Truth or Myth About Hiring People with Disabilies
Certain jobs are more suited to people with disabilities.
Myth. Like anyone else, people with disabilities should be match to a job based on their knowledge, skills, abilities and interests.
Our work environment will be less safe if we bring in an employee with a disabilities.
Myth. There is no increased risk from employing people with disabilities. Nevertheless, it is wise to conduct an assessment of the safety issues associated with a particular position and introduce any reasonable accommodations to reduce or remove risk.
It would be rude to try to shake hands with someone whose right hand was obviously limp or impaired.
Myth. It is not rude, but if the person’s right hand hangs limp, it would be preferable to offer your left hand.
Typically, the cost of accommodating a person with a disability is relatively low.
Truth. Most workplace accommodations can be introduced for $500 or less.
Someone in a wheelchair is not going to be able to perform tasks that involve climbing or lifting.
Neither myth or truth. It will depend on the nature of the tasks, the person’s physical strengths and the accommodations or assistive technology available to that person. Each case must be considered individually.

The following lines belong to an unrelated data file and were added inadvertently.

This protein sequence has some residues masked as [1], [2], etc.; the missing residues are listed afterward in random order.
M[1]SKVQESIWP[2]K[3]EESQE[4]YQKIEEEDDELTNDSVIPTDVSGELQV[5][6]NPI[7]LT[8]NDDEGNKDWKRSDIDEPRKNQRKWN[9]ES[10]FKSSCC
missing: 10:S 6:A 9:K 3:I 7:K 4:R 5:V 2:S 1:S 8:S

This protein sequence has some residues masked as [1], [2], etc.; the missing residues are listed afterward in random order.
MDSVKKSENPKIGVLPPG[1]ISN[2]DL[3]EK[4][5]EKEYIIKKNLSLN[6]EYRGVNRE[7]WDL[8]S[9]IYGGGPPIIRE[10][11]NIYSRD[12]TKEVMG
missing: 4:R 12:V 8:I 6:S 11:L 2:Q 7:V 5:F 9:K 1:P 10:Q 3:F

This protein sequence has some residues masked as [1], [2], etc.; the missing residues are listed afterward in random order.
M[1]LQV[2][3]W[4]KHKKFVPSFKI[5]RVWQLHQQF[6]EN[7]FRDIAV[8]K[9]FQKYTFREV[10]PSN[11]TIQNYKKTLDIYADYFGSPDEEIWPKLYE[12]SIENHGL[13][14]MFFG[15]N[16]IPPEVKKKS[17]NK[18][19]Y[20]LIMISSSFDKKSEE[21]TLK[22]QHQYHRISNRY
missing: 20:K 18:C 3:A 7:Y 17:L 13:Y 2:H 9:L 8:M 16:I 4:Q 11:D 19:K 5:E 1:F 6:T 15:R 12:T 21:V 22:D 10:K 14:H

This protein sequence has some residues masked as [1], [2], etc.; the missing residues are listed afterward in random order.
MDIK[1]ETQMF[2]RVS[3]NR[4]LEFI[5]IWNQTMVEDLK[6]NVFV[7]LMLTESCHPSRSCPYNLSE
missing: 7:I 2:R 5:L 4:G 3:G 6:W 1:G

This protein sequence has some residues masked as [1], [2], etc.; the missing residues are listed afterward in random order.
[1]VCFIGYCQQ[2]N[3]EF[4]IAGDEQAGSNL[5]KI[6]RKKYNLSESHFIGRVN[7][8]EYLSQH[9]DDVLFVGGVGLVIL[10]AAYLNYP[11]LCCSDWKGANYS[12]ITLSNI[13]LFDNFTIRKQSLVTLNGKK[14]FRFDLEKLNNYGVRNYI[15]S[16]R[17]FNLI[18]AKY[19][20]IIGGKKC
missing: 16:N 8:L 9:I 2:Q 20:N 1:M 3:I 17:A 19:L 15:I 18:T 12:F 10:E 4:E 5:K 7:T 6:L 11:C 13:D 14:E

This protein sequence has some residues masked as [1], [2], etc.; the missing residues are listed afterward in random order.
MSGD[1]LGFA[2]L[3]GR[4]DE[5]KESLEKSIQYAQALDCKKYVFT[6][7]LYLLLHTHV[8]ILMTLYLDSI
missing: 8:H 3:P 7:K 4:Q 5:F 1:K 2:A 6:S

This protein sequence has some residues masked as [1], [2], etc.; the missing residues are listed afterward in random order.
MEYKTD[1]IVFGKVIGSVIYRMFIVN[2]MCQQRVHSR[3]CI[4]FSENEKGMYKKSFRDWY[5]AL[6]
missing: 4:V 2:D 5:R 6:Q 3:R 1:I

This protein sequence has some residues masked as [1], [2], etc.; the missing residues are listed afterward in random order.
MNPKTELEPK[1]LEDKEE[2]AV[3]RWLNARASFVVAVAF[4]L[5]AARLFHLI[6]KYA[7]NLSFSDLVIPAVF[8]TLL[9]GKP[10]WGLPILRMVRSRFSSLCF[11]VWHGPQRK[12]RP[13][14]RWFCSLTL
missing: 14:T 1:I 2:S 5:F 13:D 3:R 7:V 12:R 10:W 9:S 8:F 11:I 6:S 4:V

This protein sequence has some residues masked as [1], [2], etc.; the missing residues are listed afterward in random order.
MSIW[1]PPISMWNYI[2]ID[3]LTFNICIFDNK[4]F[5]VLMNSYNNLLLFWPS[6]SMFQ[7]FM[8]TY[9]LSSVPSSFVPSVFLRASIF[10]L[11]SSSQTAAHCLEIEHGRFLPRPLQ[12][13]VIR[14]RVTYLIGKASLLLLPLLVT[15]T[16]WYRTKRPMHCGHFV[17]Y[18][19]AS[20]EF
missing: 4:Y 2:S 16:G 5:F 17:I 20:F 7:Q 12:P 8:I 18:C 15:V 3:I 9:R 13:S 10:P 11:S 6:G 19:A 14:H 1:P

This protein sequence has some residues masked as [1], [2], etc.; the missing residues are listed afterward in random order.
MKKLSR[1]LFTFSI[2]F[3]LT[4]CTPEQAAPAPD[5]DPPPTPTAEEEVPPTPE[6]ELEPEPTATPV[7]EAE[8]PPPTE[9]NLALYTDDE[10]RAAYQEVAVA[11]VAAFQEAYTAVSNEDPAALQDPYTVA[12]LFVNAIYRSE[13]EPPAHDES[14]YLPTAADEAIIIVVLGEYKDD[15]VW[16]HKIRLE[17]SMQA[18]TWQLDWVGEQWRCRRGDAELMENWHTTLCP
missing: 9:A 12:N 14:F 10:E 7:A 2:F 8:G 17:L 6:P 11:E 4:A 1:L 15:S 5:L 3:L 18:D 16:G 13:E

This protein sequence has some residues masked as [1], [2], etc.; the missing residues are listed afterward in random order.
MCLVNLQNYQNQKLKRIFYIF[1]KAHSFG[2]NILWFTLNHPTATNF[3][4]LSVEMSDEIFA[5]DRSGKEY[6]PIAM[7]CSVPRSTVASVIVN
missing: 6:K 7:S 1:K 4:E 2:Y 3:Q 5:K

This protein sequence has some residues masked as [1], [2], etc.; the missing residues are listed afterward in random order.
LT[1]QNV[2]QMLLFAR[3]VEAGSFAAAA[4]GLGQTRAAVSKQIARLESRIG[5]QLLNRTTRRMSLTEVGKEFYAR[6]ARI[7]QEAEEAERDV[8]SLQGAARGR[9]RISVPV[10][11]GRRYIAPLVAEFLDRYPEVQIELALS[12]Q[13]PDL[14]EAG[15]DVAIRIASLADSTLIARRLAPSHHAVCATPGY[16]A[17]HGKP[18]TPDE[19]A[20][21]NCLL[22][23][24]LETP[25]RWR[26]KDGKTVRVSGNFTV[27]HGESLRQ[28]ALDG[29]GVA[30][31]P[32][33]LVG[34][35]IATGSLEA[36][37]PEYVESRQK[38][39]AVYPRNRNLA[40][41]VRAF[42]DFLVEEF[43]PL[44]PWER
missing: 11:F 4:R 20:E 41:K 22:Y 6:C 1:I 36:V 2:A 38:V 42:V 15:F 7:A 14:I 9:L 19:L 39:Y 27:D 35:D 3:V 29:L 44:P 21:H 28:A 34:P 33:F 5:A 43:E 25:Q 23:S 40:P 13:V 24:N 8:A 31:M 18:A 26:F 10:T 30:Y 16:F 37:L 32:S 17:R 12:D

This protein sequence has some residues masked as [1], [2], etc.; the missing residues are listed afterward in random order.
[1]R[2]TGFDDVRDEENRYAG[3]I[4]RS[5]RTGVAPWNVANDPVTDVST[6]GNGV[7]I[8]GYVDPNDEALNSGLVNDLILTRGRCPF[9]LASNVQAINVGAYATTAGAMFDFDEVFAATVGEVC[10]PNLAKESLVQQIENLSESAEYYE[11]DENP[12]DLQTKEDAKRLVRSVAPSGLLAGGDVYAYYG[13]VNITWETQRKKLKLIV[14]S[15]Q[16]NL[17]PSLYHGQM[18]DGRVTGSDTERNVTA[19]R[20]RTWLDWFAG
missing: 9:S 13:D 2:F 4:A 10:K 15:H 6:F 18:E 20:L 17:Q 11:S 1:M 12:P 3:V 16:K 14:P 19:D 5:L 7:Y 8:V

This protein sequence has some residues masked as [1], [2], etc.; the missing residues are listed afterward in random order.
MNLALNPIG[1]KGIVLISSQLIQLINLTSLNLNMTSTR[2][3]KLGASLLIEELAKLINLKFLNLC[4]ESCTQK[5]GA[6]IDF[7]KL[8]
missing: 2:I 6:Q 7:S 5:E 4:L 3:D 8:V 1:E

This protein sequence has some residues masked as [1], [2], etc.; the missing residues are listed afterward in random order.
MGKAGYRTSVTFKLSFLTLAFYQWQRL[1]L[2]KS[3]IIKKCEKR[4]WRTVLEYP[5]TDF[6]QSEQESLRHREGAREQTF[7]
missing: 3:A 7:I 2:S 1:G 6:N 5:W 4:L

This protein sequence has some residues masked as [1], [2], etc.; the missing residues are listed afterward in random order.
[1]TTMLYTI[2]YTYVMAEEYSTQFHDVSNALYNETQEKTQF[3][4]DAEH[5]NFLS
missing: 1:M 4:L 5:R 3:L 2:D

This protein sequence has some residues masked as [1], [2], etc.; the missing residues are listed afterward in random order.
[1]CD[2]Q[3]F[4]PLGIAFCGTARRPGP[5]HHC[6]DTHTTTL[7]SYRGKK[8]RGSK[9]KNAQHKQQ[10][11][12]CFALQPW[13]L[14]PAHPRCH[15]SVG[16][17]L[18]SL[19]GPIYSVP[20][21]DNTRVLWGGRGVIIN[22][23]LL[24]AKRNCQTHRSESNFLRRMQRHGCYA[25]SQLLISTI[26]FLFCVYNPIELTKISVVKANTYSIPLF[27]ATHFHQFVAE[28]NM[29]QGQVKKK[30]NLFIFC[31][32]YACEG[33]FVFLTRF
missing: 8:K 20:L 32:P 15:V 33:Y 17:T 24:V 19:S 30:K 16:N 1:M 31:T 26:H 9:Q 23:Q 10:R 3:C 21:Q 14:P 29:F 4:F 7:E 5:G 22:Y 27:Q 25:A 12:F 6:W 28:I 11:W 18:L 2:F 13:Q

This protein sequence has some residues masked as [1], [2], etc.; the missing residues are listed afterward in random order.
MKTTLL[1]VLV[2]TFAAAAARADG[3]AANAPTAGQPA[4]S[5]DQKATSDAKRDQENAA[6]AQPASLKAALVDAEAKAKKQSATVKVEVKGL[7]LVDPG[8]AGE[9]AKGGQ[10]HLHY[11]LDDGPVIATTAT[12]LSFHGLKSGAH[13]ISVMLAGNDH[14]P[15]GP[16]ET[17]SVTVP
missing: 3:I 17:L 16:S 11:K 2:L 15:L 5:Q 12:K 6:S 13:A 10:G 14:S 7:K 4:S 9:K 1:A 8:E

At least two-thirds of all people with disabilities want to work.
Human Rights legislation makes it harder to fire someone with a disability whose performance isn’t up to standard.
Myth. The same standards of job performance should apply to all employees, whether or not they have a disability. However, a person with a disability may need specific accommodations in order to perform all job-related tasks to the required standard. These needs must be taken into account at hiring and as changes occur over time, either in the disability or the job requirements.
Our insurance costs will increase if we hire someone with a disability.
Myth. As with question 2, the risk is no higher, so insurance costs are not affected.
It is important to place a person with a disability in a job where he or she will not fail.
Myth. It would be patronizing to take such an approach. See number 1.
The rate of absenteeism for employees with disabilities is no higher than for other employees.
For more information about hiring people with disabilities, contact us!